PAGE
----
Cities have their own distinct microbial fingerprints

Populated street in New York City.

Chris Mason’s daughter used to touch surfaces on the New York City subway when she was a baby, and he was fascinated by it. Then she licked a pole one day. Mason, a geneticist at Weill Cornell Medicine, believes there was a clear microbial interaction. “I was desperate to find out what had happened.”

So he started swabbing the subway, sampling the microbial world that coexists with people in our transit systems. After his 2015 study revealed a wealth of previously unknown species in New York City, other researchers contacted him to contribute. Now, Mason and dozens of collaborators have released their study of subways, buses, elevated trains, and trams in 60 cities worldwide, from Baltimore to Bogotá, Colombia, to Seoul, South Korea. They identified thousands of new viruses and bacteria, and found that each city has a unique microbial “fingerprint.”

According to Adam Roberts, a microbiologist at the Liverpool School of Tropical Medicine who was not involved in the research, the discovery is “wonderful.” Although smaller studies have looked at individual cities or transport systems, the new research is at a significantly larger scale than anything before it, allowing it to investigate new problems, he says. “They’ve done an incredible job putting it all together. This data, I believe, will be studied for decades.”

Mason and his partners had to discover how to collect samples regularly before they could create a worldwide snapshot of transit microbiomes around the world. They settled on swabbing benches, turnstiles, and ticket kiosks. All are found in transport systems around the world. “It’s the perfect compromise between DNA yield and social discomfort,” Mason says. Scientists swabbed surfaces for 3 minutes, which was long enough to extract enough DNA but not so long that it became uncomfortable for the researchers and spectators.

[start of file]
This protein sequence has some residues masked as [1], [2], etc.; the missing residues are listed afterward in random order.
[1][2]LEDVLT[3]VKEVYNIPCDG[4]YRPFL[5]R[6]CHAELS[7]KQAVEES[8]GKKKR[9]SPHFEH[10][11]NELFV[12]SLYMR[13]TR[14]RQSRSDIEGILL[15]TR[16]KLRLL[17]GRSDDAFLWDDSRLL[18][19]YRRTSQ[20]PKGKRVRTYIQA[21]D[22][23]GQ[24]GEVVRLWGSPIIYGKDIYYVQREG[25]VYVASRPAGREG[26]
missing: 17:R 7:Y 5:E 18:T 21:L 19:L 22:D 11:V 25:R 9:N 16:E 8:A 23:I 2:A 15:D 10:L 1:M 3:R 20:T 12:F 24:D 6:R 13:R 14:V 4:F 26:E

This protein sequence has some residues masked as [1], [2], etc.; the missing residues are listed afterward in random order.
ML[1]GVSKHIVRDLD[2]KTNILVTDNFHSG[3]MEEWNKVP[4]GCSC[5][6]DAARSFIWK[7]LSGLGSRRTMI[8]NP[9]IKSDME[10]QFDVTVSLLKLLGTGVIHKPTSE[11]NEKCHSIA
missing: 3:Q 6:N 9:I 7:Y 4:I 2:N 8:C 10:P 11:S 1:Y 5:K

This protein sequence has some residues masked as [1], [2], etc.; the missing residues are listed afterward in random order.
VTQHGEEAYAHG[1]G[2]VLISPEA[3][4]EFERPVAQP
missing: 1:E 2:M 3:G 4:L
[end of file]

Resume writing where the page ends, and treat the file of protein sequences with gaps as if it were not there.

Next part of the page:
The researchers studied the DNA in the lab. They discovered that roughly 45 percent of the samples didn’t belong to any recognized species: Nearly 11,000 viruses and 1302 bacteria were discovered for the first time.

The researchers also discovered that 31 species were present in 97 percent of the samples, forming a “core” urban microbiome. A total of 1145 species were found in more than 70% of the samples. In comparison to surfaces like windows, samples taken from surfaces that people contact, such as railings, were more likely to have bacteria associated with human skin. Bacteria commonly found in soil, water, air, and dust were also included in the mix.

However, the researchers discovered certain species that were less common. These provided each city its own microbiome, which let the researchers estimate which city random samples came from with 88 percent accuracy, according to a paper published today in Cell. They discovered a lot of Carnobacterium inhibens, a lactic acid-producing bacteria that is resistant to low temperatures, in New York City, for example. Unique urban fingerprints like this, Mason believes, could be beneficial for forensics with more research.

According to Noah Fierer, a microbiologist at the University of Colorado, Boulder, who was not involved in the research, the study’s greatest significance lies in its accessible data, which is available at metagraph.ethz.ch. Other researchers will be able to investigate new questions as a result of this. Fierer explains that “different cities have diverse microbiological communities.” “It’s not unexpected at all. For me, the question is, “Why?”

Although some people are concerned about the bacteria that lurk in our cities, the findings show that they are rather safe, according to Mason. Antimicrobial resistance genes, for example, were found in considerably lower concentrations in transit samples than in human gut or hospital samples, he claims.

Mason, on the other hand, sees public transport systems as a source of untapped and spectacular biodiversity. As an opportunity for “awe and excitement.” He believes that newly discovered species might be used in drug development, and that large-scale mapping and monitoring of urban microbiomes might be beneficial to public health by allowing researchers to recognize emerging infections early.

Monitoring urban microbiomes would have been a “weird” and extremely expensive idea until recently, Mason claims. People can now see how valuable it could be: Mason believes that if researchers had been looking for RNA in samples throughout the world, they might have seen the pandemic coronavirus arise. “What if we had been looking all along?”

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